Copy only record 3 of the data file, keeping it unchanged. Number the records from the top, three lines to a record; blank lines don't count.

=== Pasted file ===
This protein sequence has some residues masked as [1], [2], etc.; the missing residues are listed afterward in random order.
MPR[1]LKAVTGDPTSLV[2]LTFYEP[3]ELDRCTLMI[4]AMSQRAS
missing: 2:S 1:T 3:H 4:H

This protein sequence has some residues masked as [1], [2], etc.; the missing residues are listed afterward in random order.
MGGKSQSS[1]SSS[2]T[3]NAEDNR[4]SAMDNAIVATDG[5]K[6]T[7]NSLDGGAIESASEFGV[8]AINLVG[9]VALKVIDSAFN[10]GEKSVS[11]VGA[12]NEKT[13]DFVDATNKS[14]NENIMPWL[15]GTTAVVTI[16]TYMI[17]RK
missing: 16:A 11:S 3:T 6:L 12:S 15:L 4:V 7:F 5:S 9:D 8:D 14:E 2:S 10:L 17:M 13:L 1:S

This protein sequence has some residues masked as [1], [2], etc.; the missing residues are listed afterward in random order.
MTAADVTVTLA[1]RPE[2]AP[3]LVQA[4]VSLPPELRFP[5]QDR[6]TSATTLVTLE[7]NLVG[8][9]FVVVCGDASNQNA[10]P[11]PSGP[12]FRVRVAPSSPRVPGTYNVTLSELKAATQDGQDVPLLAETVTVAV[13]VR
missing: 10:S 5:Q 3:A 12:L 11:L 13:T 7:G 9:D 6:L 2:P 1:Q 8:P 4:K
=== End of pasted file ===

This protein sequence has some residues masked as [1], [2], etc.; the missing residues are listed afterward in random order.
MTAADVTVTLA[1]RPE[2]AP[3]LVQA[4]VSLPPELRFP[5]QDR[6]TSATTLVTLE[7]NLVG[8][9]FVVVCGDASNQNA[10]P[11]PSGP[12]FRVRVAPSSPRVPGTYNVTLSELKAATQDGQDVPLLAETVTVAV[13]VR
missing: 10:S 5:Q 3:A 12:L 11:L 13:T 7:G 9:D 6:L 2:P 1:Q 8:P 4:K